There are two other necessary reforms. These reforms produce national competition in US concessional healthcare insurance and would reduce the cost of US healthcare insurance to American consumers. Both of these Bills would need the assistance of Democratic senators to pass.

The first makes concessional healthcare insurance provision into a national market which can operate across State lines. The second changes Obamacare's requirement that all plans cover 10 basic categories of benefits. The problem is that this generates a one-size-fits-all policy that reduces the possibility for competition between providers. Changes to these Obamacare categories would also need the assistance of Democratic senators to pass the Bill.

Republicans wish to subsidise pre-existing conditions with Federal government funding. They believe that national markets will then provide much lower cost insurance pools for the majority of consumers of healthcare insurance.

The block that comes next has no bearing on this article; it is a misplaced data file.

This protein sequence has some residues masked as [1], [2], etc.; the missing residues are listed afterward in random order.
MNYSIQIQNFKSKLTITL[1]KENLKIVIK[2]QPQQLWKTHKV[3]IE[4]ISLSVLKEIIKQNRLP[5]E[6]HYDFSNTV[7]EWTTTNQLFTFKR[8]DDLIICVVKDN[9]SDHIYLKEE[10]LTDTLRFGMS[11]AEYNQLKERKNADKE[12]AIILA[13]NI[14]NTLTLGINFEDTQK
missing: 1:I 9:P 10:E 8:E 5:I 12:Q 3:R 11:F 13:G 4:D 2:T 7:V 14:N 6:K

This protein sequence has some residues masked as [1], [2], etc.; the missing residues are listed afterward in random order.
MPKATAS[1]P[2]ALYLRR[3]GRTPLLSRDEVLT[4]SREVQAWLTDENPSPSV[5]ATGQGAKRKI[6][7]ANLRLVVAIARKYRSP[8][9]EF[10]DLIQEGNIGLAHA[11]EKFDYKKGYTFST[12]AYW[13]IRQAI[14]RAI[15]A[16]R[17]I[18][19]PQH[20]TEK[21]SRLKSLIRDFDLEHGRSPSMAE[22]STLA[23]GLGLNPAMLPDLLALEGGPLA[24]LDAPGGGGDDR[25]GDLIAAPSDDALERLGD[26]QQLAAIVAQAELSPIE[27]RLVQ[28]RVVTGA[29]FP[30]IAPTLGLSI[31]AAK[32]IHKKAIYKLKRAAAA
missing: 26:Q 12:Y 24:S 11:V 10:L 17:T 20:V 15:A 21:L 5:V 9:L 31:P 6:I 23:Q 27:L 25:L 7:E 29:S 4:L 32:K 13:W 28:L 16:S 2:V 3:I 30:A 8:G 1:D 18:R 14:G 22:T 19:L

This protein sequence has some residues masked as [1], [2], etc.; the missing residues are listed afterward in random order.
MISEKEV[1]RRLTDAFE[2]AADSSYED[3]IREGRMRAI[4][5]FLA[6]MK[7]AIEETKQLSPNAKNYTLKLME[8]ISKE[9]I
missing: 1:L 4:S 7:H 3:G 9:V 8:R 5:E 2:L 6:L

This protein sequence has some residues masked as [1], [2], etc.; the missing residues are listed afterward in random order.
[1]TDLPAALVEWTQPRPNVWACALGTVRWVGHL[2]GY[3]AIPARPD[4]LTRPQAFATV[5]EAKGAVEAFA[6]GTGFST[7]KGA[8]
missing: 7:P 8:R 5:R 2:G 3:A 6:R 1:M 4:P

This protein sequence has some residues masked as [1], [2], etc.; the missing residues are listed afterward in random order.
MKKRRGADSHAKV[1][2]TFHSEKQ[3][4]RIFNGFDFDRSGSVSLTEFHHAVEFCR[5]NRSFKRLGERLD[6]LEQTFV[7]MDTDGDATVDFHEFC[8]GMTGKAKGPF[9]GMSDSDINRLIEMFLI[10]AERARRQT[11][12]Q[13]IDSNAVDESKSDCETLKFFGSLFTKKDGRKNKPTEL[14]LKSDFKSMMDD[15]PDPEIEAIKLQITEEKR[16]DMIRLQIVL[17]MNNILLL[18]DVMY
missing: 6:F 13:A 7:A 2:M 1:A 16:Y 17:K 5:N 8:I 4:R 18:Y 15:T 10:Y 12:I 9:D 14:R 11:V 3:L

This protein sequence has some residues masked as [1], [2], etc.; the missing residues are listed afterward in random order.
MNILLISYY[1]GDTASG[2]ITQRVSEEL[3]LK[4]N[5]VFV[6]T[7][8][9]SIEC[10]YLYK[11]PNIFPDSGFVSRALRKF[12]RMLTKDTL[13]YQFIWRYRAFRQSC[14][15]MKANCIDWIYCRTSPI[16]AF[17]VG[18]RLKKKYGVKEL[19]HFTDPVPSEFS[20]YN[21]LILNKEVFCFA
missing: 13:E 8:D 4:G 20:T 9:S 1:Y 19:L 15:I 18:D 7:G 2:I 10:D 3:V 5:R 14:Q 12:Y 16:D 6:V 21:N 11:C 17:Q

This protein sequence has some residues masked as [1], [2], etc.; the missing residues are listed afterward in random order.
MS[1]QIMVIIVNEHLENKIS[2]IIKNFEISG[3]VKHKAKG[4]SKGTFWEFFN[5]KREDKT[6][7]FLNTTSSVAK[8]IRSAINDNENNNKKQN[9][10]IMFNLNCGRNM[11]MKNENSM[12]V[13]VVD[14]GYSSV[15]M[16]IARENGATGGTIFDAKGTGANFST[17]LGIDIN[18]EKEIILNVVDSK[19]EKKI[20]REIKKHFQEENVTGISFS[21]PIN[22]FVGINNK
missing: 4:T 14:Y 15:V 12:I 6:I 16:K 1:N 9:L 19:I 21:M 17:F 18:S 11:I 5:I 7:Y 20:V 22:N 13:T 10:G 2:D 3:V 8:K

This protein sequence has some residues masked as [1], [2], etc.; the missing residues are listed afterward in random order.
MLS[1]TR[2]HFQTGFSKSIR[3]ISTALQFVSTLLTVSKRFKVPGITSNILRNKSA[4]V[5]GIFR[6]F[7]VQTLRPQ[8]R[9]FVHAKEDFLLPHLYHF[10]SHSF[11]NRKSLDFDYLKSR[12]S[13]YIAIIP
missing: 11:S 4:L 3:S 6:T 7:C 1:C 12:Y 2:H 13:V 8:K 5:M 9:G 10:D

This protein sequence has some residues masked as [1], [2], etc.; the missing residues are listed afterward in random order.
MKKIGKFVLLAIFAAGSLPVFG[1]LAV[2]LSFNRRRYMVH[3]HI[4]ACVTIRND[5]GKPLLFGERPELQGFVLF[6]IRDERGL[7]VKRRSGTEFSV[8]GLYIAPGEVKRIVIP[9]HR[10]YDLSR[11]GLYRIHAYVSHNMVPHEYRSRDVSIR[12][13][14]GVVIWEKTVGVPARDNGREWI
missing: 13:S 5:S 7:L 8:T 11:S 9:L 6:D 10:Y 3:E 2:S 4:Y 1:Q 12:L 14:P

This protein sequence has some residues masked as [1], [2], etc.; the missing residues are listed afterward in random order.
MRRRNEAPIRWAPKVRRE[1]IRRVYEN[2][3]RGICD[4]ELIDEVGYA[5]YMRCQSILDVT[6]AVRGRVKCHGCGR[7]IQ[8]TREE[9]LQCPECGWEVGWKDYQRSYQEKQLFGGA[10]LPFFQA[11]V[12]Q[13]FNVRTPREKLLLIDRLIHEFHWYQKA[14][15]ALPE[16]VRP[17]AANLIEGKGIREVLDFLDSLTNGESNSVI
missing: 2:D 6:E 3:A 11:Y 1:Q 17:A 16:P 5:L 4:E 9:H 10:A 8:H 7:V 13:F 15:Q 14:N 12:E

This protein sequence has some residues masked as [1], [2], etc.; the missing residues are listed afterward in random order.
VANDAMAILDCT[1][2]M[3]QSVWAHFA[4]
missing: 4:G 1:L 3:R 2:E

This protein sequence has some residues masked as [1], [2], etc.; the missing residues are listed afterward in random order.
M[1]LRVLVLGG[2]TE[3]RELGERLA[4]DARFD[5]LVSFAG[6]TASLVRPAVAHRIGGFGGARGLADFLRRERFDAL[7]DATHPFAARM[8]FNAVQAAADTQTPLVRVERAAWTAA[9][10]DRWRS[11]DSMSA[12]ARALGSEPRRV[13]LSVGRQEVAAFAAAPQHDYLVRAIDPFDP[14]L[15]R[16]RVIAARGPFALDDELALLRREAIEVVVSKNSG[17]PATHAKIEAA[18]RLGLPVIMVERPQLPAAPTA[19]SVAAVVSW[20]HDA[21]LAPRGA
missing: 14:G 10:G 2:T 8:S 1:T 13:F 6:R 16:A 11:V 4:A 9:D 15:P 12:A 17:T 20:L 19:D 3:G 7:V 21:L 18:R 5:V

2. Financial Choice Act: The House of Representatives passed this Act to replace the Dodd-Frank Act. The Dodd-Frank Act was passed by the US Congress after the financial crisis. Dodd was the name of the Democratic Senator and Frank was the name of a Democratic Congressman.

The objective of this law was to re-regulate the financial sector, so as to prevent another financial crisis. The problem in the law was one of defining the necessary regulations.

Many of these regulations were left at the discretion of agencies which had oversight of the financial sector. The problem then was a growth of a complex regulation. This web of complex regulations provided a significant administrative burden to small financial institutions.